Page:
for Sustainable Resources
Native American Educational Resources
The Native American perspective of our natural resources provides a unique understanding of the relationship of man and his environment. NCSR has developed two guides to assist educators in integrating this perspective into the educational process. These guides can be accessed by clicking on Educator's Guide. Additionally NCSR has compiled references to a variety of sources that can supplement the information in the Educator Guides. These references are provided below:
|Cronon, William. 1983.
"Changes in the Land: Indians, Colonists, and the Ecology of New England."
Hill and Wang, a division of Farrar, Straus and Giroux.
|Changes in the Land offers a persuasive interpretation of the changing circumstances in New England's plant and animal communities that occurred with the shift from Indian to European dominance.|
|Blackburn, Thomas and Kat Anderson. 1993.
"Before The Wilderness: Environmental Management by Native Californians."
Menlo Park, California.
|Before The Wilderness describes the practices of wilderness management by native Indians. Also this book offers better ways to manage our environment now.|
and Hagen, Bettina von.
"The Rain Forests of Home."
|The Rain Forests of Home offers a unified description of the characteristics, history, culture, economy, and ecology of the coastal temperate rain forest.|
"Teaching about American Indians."
v 46 (March 1994): p 3-4
|Presents aspects of American Indian culture that the environmental education teacher should understand when teaching ecology in a Native American context.|
"Native American Hunting Traditions as a Basis for Outdoor Education."
Journal of Outdoor Education,
v26, p12-18, 1992093 .
|Discusses Native American hunting practices and beliefs applicable to an outdoor education curriculum, focusing on respect and reverence for the earth, animals, and the natural world. Suggests that Native hunting rationales could form a philosophical foundation for environmental education and outdoor education programs|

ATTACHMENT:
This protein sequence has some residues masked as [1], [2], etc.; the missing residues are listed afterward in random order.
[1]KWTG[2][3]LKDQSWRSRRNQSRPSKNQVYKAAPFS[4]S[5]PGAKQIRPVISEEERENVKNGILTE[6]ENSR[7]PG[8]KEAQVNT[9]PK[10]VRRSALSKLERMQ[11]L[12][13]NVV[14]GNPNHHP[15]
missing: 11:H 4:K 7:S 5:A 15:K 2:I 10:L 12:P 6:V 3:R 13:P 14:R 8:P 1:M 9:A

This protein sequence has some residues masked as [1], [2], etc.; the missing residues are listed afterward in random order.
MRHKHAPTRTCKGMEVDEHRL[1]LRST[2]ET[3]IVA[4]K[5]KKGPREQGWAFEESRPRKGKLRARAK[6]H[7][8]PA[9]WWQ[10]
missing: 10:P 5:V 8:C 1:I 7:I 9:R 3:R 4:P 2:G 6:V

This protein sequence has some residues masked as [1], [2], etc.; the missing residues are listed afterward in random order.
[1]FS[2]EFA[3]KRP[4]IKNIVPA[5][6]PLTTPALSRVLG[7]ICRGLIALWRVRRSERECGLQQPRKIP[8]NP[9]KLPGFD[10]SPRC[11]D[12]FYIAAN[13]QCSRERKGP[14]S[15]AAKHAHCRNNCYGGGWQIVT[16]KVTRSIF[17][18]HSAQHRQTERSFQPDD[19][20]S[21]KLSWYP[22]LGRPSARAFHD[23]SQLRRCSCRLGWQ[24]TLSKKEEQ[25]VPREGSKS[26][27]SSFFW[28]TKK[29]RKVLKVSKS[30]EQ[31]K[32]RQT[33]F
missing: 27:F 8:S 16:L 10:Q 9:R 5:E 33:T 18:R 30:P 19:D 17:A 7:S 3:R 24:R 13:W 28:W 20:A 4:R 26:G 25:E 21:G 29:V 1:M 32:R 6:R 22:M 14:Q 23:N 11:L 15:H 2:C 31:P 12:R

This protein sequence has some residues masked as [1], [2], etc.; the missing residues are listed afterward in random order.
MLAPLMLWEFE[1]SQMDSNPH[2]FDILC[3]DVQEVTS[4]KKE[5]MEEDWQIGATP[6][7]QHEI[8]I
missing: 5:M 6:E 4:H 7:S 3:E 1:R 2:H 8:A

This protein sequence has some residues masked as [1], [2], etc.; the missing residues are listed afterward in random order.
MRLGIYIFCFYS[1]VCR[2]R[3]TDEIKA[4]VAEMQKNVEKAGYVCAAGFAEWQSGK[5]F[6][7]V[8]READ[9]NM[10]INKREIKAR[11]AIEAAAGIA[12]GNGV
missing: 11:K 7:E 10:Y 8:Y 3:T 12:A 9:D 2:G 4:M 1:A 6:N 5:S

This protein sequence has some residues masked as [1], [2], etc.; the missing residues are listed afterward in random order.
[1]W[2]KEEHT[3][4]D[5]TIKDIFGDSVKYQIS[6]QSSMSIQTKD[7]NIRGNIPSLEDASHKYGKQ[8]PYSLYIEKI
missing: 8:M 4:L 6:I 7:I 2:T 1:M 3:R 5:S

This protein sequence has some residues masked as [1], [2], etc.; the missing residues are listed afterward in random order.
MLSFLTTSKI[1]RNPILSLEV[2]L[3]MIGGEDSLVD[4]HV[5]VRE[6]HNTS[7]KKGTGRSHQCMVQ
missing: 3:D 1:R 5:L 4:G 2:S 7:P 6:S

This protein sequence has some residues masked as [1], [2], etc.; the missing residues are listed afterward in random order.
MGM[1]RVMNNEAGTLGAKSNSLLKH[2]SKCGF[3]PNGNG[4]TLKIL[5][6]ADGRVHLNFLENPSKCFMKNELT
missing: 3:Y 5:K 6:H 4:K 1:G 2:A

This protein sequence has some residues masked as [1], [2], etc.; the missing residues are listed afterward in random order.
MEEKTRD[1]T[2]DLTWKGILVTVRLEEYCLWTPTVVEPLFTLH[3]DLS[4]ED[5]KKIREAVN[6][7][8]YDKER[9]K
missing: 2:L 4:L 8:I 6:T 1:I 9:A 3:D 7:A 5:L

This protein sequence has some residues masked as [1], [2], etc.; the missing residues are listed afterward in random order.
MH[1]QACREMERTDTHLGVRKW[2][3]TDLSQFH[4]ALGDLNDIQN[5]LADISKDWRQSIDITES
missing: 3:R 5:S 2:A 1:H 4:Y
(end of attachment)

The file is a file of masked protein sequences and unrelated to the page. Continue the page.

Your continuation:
"Look to the Mountain: An Ecology of Indigenous Education."
U.S.: Colorado, 1994
|Explores the nature of indigenous education outlining key elements of American Indians perspectives on learning and teaching. Chapters exp.ore the spiritual, environmental, mythic, visionary, artistic, affective and communal foundations of indigenous education.|
|Gough, N., Kesson, K.
"Boddy and Narrative as Cultural Text: Towards a Curriculum of Continuity and Connection."
Australia: Victoria 1992
|Suggests that deconstructing the modern metaphors of nature cultivated by modern science and industrialism is the first step towards reconstructing a relationship with the earth. Environmental educators can learn much from the narrative strategies of pre-modern cultures like Australian Aborigines and Native Americans about the assimilation of language to the world.|
"The Search for Lessons."
v9, no2 (Summer 1992) p 18-39.
|Contrasts the expropriations and misrepresentation of Indian beliefs by "New Age" gurus with the respectful application of indigenous values to environmental ethics. Discusses indigenous models of ecosystemic adaptation in North and South America, the convergence of conservation efforts and Indian land rights, and issues in Native community-based development|
|Caduto, Michael and Brunchac, Joseph.
"Keepers of Life - Discovering Plants Through Native American Stories and Earth Activities for Children."